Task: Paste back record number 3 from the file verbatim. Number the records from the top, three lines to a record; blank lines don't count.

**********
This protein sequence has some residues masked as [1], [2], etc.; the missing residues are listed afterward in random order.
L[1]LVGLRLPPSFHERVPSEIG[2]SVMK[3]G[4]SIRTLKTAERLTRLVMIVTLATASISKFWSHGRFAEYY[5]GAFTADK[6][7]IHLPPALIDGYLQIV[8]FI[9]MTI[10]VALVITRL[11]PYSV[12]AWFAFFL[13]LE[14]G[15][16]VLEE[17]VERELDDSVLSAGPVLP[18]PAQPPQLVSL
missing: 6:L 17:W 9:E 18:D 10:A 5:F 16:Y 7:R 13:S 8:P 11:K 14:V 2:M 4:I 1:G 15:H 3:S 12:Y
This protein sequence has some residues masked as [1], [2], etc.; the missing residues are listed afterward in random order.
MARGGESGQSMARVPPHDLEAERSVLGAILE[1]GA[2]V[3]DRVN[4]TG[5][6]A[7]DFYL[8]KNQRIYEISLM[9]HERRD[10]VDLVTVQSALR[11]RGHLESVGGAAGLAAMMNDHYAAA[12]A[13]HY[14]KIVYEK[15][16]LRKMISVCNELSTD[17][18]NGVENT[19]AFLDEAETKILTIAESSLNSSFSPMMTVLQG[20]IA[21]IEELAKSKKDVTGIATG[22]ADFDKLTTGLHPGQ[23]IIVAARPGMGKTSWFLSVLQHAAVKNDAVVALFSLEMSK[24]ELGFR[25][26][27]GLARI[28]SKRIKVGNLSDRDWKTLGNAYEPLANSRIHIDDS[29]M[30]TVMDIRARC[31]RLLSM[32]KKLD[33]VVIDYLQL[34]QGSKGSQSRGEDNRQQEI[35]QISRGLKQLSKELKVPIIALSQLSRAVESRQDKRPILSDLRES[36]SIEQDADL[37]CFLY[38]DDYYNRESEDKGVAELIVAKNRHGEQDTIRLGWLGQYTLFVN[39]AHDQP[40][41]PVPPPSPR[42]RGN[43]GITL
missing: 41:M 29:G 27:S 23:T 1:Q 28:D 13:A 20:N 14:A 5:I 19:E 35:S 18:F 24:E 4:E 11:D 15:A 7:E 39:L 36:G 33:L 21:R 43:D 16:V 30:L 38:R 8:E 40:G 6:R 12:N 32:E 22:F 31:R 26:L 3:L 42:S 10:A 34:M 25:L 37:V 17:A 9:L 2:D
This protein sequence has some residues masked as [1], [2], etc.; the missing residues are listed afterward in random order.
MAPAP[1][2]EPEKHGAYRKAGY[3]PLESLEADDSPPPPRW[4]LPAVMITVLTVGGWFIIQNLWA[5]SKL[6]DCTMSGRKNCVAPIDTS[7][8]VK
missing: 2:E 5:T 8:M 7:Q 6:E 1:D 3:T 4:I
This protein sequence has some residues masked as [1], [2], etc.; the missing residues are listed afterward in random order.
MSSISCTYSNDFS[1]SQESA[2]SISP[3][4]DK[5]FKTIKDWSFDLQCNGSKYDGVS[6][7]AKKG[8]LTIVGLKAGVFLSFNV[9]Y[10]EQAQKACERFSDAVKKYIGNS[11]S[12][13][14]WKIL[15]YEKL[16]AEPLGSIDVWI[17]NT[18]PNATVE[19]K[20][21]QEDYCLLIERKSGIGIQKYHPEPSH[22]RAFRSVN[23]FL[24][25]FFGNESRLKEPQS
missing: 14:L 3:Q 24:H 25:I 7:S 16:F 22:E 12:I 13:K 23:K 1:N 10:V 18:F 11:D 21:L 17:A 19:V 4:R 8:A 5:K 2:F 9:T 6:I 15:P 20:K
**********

This protein sequence has some residues masked as [1], [2], etc.; the missing residues are listed afterward in random order.
MAPAP[1][2]EPEKHGAYRKAGY[3]PLESLEADDSPPPPRW[4]LPAVMITVLTVGGWFIIQNLWA[5]SKL[6]DCTMSGRKNCVAPIDTS[7][8]VK
missing: 2:E 5:T 8:M 7:Q 6:E 1:D 3:T 4:I